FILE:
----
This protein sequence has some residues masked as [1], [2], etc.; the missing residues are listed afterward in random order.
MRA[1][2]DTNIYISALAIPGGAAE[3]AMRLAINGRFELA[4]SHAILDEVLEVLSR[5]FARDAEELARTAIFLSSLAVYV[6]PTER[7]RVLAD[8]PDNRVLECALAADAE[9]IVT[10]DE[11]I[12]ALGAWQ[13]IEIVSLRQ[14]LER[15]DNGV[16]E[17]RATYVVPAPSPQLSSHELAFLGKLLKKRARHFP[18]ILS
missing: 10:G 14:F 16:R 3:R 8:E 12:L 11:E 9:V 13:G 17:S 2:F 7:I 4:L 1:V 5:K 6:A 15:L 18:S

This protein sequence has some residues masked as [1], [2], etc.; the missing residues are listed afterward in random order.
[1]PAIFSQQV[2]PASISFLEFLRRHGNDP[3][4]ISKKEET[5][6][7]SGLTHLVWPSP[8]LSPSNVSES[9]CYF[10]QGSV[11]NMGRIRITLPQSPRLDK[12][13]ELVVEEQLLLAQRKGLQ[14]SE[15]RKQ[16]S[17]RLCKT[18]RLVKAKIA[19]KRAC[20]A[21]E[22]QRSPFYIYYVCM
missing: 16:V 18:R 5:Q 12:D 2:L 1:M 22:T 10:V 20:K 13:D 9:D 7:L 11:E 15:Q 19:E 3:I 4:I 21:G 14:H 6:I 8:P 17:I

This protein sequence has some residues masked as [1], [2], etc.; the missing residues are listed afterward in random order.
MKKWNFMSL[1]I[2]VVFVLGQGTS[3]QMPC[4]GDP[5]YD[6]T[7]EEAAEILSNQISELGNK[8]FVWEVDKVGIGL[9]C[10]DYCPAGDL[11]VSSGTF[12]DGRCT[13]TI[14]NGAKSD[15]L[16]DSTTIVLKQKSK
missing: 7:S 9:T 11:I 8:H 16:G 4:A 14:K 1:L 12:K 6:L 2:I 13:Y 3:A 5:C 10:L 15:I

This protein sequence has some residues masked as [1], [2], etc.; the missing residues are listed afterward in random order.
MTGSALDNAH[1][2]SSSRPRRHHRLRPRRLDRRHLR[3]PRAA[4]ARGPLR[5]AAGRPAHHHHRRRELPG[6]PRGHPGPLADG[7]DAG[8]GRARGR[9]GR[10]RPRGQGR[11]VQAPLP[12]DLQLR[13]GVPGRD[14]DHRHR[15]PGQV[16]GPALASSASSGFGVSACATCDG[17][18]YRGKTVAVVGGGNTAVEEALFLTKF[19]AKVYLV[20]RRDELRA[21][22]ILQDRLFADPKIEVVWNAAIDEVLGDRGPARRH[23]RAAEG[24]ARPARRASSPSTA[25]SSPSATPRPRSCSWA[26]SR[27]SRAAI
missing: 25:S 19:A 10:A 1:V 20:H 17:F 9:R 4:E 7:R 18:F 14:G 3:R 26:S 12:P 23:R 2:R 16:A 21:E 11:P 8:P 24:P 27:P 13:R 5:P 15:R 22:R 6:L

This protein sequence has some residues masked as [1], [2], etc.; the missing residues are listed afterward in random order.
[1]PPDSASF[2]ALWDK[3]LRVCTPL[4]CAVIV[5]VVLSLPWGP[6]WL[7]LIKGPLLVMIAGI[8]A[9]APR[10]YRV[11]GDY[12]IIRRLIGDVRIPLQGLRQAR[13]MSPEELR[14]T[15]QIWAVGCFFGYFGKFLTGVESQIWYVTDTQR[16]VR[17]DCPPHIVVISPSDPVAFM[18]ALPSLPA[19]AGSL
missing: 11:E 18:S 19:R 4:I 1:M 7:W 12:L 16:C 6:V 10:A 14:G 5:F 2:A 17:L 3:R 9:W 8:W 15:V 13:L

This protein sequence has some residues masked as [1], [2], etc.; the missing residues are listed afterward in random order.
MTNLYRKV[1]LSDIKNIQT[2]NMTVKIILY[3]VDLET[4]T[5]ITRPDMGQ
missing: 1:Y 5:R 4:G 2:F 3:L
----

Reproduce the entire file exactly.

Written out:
This protein sequence has some residues masked as [1], [2], etc.; the missing residues are listed afterward in random order.
MRA[1][2]DTNIYISALAIPGGAAE[3]AMRLAINGRFELA[4]SHAILDEVLEVLSR[5]FARDAEELARTAIFLSSLAVYV[6]PTER[7]RVLAD[8]PDNRVLECALAADAE[9]IVT[10]DE[11]I[12]ALGAWQ[13]IEIVSLRQ[14]LER[15]DNGV[16]E[17]RATYVVPAPSPQLSSHELAFLGKLLKKRARHFP[18]ILS
missing: 10:G 14:F 16:R 3:R 8:E 12:L 11:E 9:V 13:G 17:S 2:F 7:I 4:L 1:V 5:K 6:A 15:L 18:S

This protein sequence has some residues masked as [1], [2], etc.; the missing residues are listed afterward in random order.
[1]PAIFSQQV[2]PASISFLEFLRRHGNDP[3][4]ISKKEET[5][6][7]SGLTHLVWPSP[8]LSPSNVSES[9]CYF[10]QGSV[11]NMGRIRITLPQSPRLDK[12][13]ELVVEEQLLLAQRKGLQ[14]SE[15]RKQ[16]S[17]RLCKT[18]RLVKAKIA[19]KRAC[20]A[21]E[22]QRSPFYIYYVCM
missing: 16:V 18:R 5:Q 12:D 2:L 1:M 22:T 10:V 20:K 13:D 9:D 7:L 11:E 15:Q 19:E 3:I 4:I 21:G 14:H 6:I 8:P 17:I

This protein sequence has some residues masked as [1], [2], etc.; the missing residues are listed afterward in random order.
MKKWNFMSL[1]I[2]VVFVLGQGTS[3]QMPC[4]GDP[5]YD[6]T[7]EEAAEILSNQISELGNK[8]FVWEVDKVGIGL[9]C[10]DYCPAGDL[11]VSSGTF[12]DGRCT[13]TI[14]NGAKSD[15]L[16]DSTTIVLKQKSK
missing: 7:S 9:T 11:I 8:H 16:G 4:A 14:K 1:L 12:K 6:L 2:I 13:Y 3:A 5:C 10:L 15:I

This protein sequence has some residues masked as [1], [2], etc.; the missing residues are listed afterward in random order.
MTGSALDNAH[1][2]SSSRPRRHHRLRPRRLDRRHLR[3]PRAA[4]ARGPLR[5]AAGRPAHHHHRRRELPG[6]PRGHPGPLADG[7]DAG[8]GRARGR[9]GR[10]RPRGQGR[11]VQAPLP[12]DLQLR[13]GVPGRD[14]DHRHR[15]PGQV[16]GPALASSASSGFGVSACATCDG[17][18]YRGKTVAVVGGGNTAVEEALFLTKF[19]AKVYLV[20]RRDELRA[21][22]ILQDRLFADPKIEVVWNAAIDEVLGDRGPARRH[23]RAAEG[24]ARPARRASSPSTA[25]SSPSATPRPRSCSWA[26]SR[27]SRAAI
missing: 25:S 19:A 10:A 1:V 20:H 17:F 9:R 4:E 7:R 18:F 14:G 3:R 26:S 12:P 23:R 2:R 16:A 21:E 11:P 8:P 24:P 27:P 13:R 5:P 15:R 22:R 6:L

This protein sequence has some residues masked as [1], [2], etc.; the missing residues are listed afterward in random order.
[1]PPDSASF[2]ALWDK[3]LRVCTPL[4]CAVIV[5]VVLSLPWGP[6]WL[7]LIKGPLLVMIAGI[8]A[9]APR[10]YRV[11]GDY[12]IIRRLIGDVRIPLQGLRQAR[13]MSPEELR[14]T[15]QIWAVGCFFGYFGKFLTGVESQIWYVTDTQR[16]VR[17]DCPPHIVVISPSDPVAFM[18]ALPSLPA[19]AGSL
missing: 11:E 18:S 19:R 4:I 1:M 7:W 12:L 16:C 6:V 10:A 14:G 5:F 2:A 17:L 3:R 9:W 8:W 15:V 13:L

This protein sequence has some residues masked as [1], [2], etc.; the missing residues are listed afterward in random order.
MTNLYRKV[1]LSDIKNIQT[2]NMTVKIILY[3]VDLET[4]T[5]ITRPDMGQ
missing: 1:Y 5:R 4:G 2:F 3:L